How Your Partner’s Phone Causes Jealousy
Smartphones have changed the landscape for romantic relationships.
Posted Oct 29, 2019
We are addicted to our phones—no question. Our phones contain our personal data and information and also function as relationship-facilitating devices, allowing us to easily connect with others. Our phones are probably the last thing we look at before going to sleep and the first thing we reach for upon waking up. Even in the bedroom after sex, people have reported basking in the glow of their phone screens, rather than the afterglow of a sexual embrace. Some couples have even reported mid-coital check-ins.
Phones also provide an array of options to hook-up quickly. Some of the more quirky apps include Dog Tinder—where you can like a person’s dog—Tinder for Threesomes, Sizzl, which caters to dating for bacon lovers, and Salad Soulmate, for those who prefer to date those who like salad.
These apps are used by those in relationships or even those who want to engage in sexting behavior—a combination of the words sex and texting, which refers to the sending of sexually charged messages or the sending of nude or semi-nude photographs. It is obviously easier to send such messages over text than convey such messages face-to-face. For some people, this may even be a substitute for sex.
Meeting and communicating online makes it easier to end a relationship or never see a dating partner again by just stopping contact. This can be done simply by no longer messaging someone or replying to their messages and is referred to as ghosting. Some 80 percent of people have now reported experiencing ghosting, and the practice is to some extent explained by the relative anonymity of people using dating sites, and the relatively short-term nature of the current hookup culture.
Our increasing use of smartphones has led to the practice of phubbing, which is a combination of the words phone and snubbing and refers to the practice of ignoring a person in your company and preferring to look at your phone. In relationships, many have reported glancing at smartphones when talking to a partner, checking their phone when there is a lull in a conversation with their partner or using their phone when being out together with their partner.
What Has Changed?
The question is whether this change in behavior as a result of smartphones has changed how people now behave in relationships. Has the existence of smartphones made us more jealous in romantic relationships?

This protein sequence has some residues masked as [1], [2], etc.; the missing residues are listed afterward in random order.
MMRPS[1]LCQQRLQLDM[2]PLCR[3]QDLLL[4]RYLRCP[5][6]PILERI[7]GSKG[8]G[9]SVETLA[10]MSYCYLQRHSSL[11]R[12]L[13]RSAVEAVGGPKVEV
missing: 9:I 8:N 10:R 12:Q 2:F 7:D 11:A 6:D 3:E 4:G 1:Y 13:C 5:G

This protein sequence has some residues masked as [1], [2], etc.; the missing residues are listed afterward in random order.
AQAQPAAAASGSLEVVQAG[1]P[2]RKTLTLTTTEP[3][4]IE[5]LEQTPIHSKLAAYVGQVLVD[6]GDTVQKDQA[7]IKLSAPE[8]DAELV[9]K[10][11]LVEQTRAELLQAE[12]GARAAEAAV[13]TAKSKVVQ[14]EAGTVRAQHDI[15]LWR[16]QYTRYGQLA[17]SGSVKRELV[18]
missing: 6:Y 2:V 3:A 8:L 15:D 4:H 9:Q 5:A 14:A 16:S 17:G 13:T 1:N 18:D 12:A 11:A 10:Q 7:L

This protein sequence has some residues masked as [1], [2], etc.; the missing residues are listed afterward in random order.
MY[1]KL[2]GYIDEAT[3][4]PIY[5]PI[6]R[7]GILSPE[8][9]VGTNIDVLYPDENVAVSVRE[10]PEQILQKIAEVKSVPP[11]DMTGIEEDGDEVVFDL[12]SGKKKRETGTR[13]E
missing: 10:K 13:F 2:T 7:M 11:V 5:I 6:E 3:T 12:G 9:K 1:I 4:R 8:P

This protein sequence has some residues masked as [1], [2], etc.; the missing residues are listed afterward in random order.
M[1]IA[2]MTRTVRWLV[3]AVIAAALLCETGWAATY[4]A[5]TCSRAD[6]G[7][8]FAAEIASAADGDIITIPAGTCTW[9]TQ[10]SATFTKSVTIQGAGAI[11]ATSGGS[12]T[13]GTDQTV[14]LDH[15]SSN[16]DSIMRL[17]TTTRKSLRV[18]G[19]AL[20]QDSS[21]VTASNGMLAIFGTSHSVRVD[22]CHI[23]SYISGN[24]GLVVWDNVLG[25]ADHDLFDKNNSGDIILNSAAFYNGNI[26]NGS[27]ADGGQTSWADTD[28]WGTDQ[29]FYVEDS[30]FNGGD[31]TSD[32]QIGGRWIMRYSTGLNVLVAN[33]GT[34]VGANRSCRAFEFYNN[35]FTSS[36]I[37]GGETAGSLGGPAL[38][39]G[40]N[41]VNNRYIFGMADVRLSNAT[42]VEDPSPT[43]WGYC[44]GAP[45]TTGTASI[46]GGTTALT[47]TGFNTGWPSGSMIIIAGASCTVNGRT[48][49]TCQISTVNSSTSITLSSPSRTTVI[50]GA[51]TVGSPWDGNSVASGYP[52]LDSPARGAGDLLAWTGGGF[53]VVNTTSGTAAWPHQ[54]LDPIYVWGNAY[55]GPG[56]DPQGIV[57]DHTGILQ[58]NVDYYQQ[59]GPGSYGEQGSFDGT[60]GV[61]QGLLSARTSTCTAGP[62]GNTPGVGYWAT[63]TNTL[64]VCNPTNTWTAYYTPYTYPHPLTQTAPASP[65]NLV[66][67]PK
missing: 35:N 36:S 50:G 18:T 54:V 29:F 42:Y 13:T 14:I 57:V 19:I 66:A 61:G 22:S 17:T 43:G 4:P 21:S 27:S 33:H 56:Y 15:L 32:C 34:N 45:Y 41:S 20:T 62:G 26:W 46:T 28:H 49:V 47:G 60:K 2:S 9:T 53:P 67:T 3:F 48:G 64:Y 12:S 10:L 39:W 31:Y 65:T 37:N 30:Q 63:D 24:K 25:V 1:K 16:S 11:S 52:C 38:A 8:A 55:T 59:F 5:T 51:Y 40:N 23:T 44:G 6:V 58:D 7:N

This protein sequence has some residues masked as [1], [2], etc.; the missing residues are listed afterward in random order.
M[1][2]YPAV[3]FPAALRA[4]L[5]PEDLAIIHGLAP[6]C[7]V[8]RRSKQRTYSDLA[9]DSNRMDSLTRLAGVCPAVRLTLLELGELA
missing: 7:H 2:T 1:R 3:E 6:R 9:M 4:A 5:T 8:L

The practice of micro-cheating refers to acting in a way that might imply an interest in a third party when currently in a romantic relationship. It may not be cheating in the strict sense but behaving in a way that could lead to cheating.
Before the advent of social media or smartphones, the same concept could be achieved by denying or downplaying the significance of a current relationship or making a pass at someone else. Now, it is easier to indicate to someone that you like them simply by liking a post or becoming friends or followers on social media. Furthermore, online communication is far more ambiguous compared with face-to-face communication, which means that working out whether a person is actually interested in someone else is all that more difficult.
Are We Bad People Anyway?
Are we correct to be jealous of our romantic partners or are we overreacting? Are we bad people deep down? A recent study has revealed that around 60 percent of college students have back-up partners who they think they could turn to if their relationship fails. Furthermore, it is estimated that 10 percent of children are fathered by men who are not their putative father, indicating how lightly we regard our romantic relationships.
Jealousy is an emotion we experience when we feel that something we have may be threatened by a third party; this feeling may arise in relationships when it appears that someone else may be attempting to steal our partner. There are very distinct gender differences here, with men tending to become more jealous of other men who may be wealthy, intelligent, and powerful, whereas female jealousy tends to be more motivated by women who are physically attractive. Furthermore, men become more jealous of sexual infidelity, whereas women become more jealous of emotional infidelity.
One study using smartphones involved getting men and women to look at messages, which were either emotional or sexual in content. The researchers found that women spent more time looking at emotional messages and men looked at sexual messages, suggesting that gender differences in jealousy are still evident even through smartphones.
Are Some People Just More Suspicious?
Some people do score higher on measures designed to assess relationship threatening information and simultaneously score lower on measures of relationship trust. However, when we consider that around 60 percent of college students snoop on their partners social media accounts, and 40 percent of cases of cheating are discovered through evidence found on a smartphone, with 10 percent of these broken as the result of being dropped or broken following an argument, it would seem that we may have good reason to be suspicious. Furthermore, around 20 percent of men admit to snooping on their partner’s smartphone while they sleep at night, opening their partner’s phones with their sleeping partner’s finger.
All in all, then it seems that smartphones and social media have changed the landscape for romantic relationships, especially when it comes to trust and jealousy.